Assessing elevated CO2 responses using meta-analysis
Article first published online: 8 SEP 2003
Volume 160, Issue 1, pages 6–7, October 2003
How to Cite
Curtis, P. S., Jablonski, L. M. and Wang, X. (2003), Assessing elevated CO2 responses using meta-analysis. New Phytologist, 160: 6–7. doi: 10.1046/j.1469-8137.2003.00886.x
- Issue published online: 8 SEP 2003
- Article first published online: 8 SEP 2003
- elevated CO2;
- reproductive responses;
- environmental stress factors;
- science policy
Körner (Körner, 2003) recently provided a critique of meta-analysis in ecological CO2 research, specifically focussing on our work (Jablonski et al., 2002). This meta-analysis was the first attempt in many years to provide summary statistics from a large body of literature covering both domesticated (crop) and nondomesticated (wild) plant species’ reproductive responses to elevated atmospheric CO2. Our goal was to calculate the mean CO2 treatment effect on several measures of reproductive quantity and quality and to explore possible causes for variation in CO2 effect size across studies. Another result of our work was to document gaps in the literature as related to specific research areas or study species. However, meta-analysis is not an appropriate tool for establishing firm causal relationships among variables – rather, it provides a statistically defensible means for evaluating the degree to which published data obtained from independent sources support specific hypotheses (Gurevitch et al., 2001). As the scientific domain in which meta-analytic tools are applied continues to expand, the statistical basis for these new applications must keep pace (Lajeunesse & Forbes, 2003) and be understood both by meta-analysts and their critics.
One of the surprising results in Jablonski et al. (2002) was the relative insensitivity of CO2 effects on reproduction to interacting environmental stress factors (see Table 1 in Jablonski et al. (2002)). The most common stress factors present in our dataset and hence examined closely were high temperature, low nutrients, high ozone, and drought. Of the eight response variables we reported on, only one, fruit number, showed a significant effect attributable to low nutrient stress, and this result was based on only four studies, all conducted with crop plants. More typical was the CO2 effect on total seed number, in which plants grown with some stress factor in combination with elevated CO2 were no different in their reproductive output than unstressed plants grown at high CO2. Whether this insensitivity was a result of real underlying biological causes or was an artifact either of the nature of the published data, or our sampling of it, was not resolvable. However, given this result and that taxonomic and functional group identity had highly significant effects on the magnitude of the CO2 response, we had no statistical justification for first stratifying the data based on plant nutritional status. Put another way, our data did not support the hypothesis that interacting stress factors (many of which could affect plant resource status) were important drivers of plant reproductive responses to elevated CO2. The same was true for annual vs perennial life history (sink strength?) or duration of CO2 exposure (plant age?).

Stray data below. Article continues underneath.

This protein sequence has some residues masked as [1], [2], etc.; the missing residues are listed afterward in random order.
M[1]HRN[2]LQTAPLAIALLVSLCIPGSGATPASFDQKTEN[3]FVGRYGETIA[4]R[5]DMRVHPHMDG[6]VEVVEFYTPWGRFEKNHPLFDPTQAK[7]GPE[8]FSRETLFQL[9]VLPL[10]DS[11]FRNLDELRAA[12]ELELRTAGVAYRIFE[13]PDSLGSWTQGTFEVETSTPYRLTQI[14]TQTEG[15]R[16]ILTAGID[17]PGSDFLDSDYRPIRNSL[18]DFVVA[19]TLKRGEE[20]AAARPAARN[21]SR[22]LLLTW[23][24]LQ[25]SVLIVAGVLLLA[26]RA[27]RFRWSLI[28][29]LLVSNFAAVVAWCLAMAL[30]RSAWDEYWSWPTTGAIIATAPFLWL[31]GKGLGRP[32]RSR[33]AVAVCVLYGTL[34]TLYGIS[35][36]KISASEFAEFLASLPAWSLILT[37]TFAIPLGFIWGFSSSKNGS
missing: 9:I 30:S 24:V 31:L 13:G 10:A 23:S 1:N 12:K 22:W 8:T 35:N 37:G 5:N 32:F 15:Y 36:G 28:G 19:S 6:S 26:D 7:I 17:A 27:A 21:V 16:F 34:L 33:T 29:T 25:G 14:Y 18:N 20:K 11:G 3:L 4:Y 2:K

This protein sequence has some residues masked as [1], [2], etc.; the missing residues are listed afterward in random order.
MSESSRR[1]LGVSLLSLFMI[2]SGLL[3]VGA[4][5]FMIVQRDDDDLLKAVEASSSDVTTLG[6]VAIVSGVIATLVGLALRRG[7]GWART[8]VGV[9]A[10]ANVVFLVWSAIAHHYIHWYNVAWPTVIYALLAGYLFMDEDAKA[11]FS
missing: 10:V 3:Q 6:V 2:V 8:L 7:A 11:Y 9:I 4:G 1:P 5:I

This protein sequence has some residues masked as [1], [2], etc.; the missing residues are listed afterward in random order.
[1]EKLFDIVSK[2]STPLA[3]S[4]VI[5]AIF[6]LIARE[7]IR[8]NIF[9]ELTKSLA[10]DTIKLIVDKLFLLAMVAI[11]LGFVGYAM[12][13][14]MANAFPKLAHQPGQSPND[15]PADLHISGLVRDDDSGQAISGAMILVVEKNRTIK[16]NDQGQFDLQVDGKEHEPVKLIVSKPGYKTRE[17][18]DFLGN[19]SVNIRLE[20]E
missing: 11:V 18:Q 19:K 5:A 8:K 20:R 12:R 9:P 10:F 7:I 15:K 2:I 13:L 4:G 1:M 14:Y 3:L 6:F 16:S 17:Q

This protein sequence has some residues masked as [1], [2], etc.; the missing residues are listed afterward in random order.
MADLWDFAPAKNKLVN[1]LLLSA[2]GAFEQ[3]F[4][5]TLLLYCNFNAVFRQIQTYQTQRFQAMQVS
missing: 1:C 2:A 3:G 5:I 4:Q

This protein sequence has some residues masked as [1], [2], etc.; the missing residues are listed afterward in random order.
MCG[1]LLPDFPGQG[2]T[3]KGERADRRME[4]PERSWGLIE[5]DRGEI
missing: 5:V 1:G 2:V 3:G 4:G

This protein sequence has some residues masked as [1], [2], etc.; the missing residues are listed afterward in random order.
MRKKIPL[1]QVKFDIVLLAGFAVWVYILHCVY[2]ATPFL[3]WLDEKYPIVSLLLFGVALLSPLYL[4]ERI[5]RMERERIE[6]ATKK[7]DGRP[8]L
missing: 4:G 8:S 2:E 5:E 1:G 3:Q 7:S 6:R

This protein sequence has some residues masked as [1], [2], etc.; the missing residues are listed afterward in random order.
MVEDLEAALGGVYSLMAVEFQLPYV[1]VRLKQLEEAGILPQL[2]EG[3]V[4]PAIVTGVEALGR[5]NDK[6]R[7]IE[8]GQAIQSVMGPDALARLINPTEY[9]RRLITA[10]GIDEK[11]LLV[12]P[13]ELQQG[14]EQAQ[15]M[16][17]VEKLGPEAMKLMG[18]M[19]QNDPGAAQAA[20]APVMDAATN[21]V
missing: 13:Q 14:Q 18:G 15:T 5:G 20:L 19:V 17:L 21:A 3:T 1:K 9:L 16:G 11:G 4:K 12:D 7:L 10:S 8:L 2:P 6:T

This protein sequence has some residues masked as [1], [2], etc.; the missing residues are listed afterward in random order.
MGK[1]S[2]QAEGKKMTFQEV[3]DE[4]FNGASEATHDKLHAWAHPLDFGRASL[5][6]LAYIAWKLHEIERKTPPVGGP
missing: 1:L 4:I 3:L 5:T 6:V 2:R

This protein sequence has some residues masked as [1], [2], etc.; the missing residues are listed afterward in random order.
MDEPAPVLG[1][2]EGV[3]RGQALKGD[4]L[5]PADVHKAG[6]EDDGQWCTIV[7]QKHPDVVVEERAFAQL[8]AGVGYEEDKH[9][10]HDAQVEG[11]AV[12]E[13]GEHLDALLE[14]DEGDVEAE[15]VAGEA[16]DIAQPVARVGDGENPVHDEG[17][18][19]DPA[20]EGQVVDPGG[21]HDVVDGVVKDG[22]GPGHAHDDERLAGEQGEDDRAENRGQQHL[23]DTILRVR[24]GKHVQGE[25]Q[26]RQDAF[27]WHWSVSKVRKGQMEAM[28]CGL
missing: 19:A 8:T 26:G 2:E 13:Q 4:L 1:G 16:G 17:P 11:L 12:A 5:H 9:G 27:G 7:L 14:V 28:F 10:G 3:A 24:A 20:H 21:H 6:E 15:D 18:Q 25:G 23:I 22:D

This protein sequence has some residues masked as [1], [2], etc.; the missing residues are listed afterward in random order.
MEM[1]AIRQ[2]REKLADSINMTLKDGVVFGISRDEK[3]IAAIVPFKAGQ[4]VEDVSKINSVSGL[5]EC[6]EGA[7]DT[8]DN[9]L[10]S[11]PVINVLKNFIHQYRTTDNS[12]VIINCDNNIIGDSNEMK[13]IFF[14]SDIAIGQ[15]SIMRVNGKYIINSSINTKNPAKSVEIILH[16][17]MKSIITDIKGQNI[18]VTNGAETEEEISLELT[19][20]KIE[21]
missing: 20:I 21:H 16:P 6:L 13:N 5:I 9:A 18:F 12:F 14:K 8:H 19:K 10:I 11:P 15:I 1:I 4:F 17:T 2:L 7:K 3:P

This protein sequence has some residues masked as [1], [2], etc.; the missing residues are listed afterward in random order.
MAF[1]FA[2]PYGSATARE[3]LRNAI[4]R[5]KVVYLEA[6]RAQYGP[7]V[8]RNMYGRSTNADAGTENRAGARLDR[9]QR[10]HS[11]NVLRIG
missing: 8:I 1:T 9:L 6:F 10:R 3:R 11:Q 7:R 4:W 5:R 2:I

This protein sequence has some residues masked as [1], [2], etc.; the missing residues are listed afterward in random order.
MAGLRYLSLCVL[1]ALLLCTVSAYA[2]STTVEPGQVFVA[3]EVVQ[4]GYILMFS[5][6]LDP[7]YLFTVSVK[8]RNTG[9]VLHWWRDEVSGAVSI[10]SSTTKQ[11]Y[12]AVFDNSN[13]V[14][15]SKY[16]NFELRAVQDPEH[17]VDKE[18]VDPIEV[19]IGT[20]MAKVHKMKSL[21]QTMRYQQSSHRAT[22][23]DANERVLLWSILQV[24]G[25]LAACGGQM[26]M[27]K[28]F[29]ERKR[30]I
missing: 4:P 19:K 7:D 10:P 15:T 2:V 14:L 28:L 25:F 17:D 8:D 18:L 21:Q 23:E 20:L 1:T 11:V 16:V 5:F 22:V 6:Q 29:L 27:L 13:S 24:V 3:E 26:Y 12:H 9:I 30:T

We share Körner's assessment of the database on plant reproduction under elevated CO2 as being heavily biased towards crop plants or to annual wild plants grown like crops (i.e. not in their native habitat). Relevant experiments with perennial species (crop or wild) remain both very rare and highly idiosyncratic, rendering them of questionable value in a meta-analysis. The first condition could be corrected with greater levels of funding for long-term elevated CO2 experiments in natural ecosystems. The second condition unfortunately is a fact of life for those integrating ecological data and is likely to compromise many quantitative research syntheses. Meta-analysts desire replication at the level of the publication. The more similar two independent experiments are to each other in design and execution, the better. Meta-analysis has proven invaluable in the biomedical sciences where many-fold replication of experimental findings are required (and supported) before clinical decisions based on treatment effect size can be made. Ecologists are rewarded for proposing experiments that are different from any previously done, and novelty of results is a prime factor for manuscript acceptance in front-line journals (including this one). This framework for conducting ecological science may need to be rethought as ecologists become increasingly involved in providing policy-relevant data, such as quantitative assessments of the biological consequences of global change, to problems of substantial societal concern.
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